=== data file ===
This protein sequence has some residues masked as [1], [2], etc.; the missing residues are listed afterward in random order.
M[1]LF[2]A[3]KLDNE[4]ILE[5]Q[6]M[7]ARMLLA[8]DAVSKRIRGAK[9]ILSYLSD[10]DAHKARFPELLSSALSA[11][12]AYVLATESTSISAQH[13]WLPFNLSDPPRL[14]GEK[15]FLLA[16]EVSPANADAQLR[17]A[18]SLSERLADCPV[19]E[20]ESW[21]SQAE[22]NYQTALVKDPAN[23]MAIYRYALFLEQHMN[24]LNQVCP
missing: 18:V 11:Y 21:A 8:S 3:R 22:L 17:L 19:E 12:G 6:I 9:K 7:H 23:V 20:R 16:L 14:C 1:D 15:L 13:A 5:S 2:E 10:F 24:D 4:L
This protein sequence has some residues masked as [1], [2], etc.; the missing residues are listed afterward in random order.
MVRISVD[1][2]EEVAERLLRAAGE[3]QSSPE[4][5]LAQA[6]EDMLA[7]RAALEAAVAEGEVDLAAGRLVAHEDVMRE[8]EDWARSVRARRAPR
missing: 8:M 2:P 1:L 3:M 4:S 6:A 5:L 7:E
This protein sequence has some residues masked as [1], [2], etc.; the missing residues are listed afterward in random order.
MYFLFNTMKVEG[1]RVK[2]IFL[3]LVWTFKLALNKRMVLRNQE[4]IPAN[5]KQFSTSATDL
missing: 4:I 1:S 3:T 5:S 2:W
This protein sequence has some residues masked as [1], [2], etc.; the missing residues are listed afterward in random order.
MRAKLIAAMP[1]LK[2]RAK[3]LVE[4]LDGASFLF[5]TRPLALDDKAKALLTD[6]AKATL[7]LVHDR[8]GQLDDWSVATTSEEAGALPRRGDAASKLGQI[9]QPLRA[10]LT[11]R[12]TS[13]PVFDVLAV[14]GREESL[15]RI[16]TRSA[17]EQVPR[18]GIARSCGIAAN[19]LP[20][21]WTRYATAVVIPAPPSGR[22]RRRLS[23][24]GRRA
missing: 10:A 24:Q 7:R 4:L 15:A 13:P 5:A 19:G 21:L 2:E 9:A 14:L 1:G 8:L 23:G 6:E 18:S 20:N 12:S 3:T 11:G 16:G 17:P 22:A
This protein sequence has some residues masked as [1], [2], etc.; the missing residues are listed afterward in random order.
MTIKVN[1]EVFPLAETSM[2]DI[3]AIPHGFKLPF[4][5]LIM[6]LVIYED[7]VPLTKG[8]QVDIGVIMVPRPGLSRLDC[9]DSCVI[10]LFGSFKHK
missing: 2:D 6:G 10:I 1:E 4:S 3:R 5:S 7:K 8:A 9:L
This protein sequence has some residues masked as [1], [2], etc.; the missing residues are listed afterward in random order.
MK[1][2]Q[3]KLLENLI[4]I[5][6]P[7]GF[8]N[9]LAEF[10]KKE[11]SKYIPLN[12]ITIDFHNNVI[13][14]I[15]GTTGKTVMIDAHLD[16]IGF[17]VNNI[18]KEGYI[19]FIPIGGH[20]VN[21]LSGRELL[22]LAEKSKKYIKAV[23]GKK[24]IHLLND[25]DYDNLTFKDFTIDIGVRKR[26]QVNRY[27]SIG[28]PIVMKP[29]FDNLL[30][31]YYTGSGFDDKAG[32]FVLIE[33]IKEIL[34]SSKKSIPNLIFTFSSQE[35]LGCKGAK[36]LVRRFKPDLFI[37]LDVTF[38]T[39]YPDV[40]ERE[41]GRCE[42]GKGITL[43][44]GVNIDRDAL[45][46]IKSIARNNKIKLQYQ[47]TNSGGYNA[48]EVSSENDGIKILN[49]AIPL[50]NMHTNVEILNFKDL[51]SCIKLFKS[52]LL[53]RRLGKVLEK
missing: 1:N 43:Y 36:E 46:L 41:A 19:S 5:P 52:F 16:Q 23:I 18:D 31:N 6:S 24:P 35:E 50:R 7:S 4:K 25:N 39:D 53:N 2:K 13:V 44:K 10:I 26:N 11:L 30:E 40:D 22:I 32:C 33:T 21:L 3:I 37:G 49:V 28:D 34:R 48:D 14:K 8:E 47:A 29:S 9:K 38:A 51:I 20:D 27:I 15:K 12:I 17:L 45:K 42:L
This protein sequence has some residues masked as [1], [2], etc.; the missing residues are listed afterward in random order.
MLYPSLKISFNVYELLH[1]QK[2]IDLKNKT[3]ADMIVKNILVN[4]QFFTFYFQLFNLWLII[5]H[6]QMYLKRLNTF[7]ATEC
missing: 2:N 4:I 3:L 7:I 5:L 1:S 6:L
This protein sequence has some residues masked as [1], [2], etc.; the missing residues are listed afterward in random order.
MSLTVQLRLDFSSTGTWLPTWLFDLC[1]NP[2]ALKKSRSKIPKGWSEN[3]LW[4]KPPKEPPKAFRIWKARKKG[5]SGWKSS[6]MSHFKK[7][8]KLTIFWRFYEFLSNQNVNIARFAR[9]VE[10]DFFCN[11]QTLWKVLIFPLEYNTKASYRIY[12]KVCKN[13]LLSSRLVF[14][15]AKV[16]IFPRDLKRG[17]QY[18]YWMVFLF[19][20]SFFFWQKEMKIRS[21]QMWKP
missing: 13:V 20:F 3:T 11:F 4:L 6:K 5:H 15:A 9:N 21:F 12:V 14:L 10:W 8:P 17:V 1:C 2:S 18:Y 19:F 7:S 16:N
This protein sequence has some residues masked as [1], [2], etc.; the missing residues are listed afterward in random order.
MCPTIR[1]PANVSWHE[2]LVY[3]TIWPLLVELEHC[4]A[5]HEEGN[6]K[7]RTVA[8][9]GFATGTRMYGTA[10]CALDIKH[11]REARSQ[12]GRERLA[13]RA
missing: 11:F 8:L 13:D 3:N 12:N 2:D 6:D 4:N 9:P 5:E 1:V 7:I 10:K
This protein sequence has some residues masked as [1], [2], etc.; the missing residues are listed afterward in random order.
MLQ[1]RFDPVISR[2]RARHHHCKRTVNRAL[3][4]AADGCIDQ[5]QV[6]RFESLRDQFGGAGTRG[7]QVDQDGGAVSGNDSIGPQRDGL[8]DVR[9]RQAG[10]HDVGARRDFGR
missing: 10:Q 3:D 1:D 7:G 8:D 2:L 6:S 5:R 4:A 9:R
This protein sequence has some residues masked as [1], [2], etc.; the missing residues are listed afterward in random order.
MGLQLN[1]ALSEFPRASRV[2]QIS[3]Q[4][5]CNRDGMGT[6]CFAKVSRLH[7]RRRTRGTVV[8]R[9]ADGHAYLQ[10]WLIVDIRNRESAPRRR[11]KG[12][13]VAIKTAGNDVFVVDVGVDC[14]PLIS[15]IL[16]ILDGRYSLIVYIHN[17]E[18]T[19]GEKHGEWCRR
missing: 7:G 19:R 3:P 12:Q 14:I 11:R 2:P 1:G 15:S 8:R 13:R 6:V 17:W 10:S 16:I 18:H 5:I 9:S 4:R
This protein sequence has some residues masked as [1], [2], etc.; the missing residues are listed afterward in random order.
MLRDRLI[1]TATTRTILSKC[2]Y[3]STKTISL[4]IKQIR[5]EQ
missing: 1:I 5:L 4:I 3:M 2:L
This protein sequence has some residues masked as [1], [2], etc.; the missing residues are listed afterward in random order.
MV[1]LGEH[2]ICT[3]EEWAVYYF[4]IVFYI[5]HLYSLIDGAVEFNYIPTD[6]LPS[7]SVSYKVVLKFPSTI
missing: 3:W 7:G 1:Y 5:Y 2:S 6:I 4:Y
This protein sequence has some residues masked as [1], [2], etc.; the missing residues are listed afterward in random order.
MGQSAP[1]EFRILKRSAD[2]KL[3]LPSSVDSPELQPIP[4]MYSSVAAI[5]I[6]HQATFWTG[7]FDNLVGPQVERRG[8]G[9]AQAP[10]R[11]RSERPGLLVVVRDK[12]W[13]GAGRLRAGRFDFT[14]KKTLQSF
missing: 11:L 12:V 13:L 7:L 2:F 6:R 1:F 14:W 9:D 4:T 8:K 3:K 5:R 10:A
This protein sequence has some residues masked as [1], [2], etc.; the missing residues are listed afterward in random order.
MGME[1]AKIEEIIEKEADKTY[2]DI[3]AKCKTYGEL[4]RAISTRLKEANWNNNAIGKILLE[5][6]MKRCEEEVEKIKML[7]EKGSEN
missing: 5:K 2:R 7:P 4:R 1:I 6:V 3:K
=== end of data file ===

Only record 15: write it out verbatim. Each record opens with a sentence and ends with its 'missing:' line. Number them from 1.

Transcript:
This protein sequence has some residues masked as [1], [2], etc.; the missing residues are listed afterward in random order.
MGME[1]AKIEEIIEKEADKTY[2]DI[3]AKCKTYGEL[4]RAISTRLKEANWNNNAIGKILLE[5][6]MKRCEEEVEKIKML[7]EKGSEN
missing: 5:K 2:R 7:P 4:R 1:I 6:V 3:K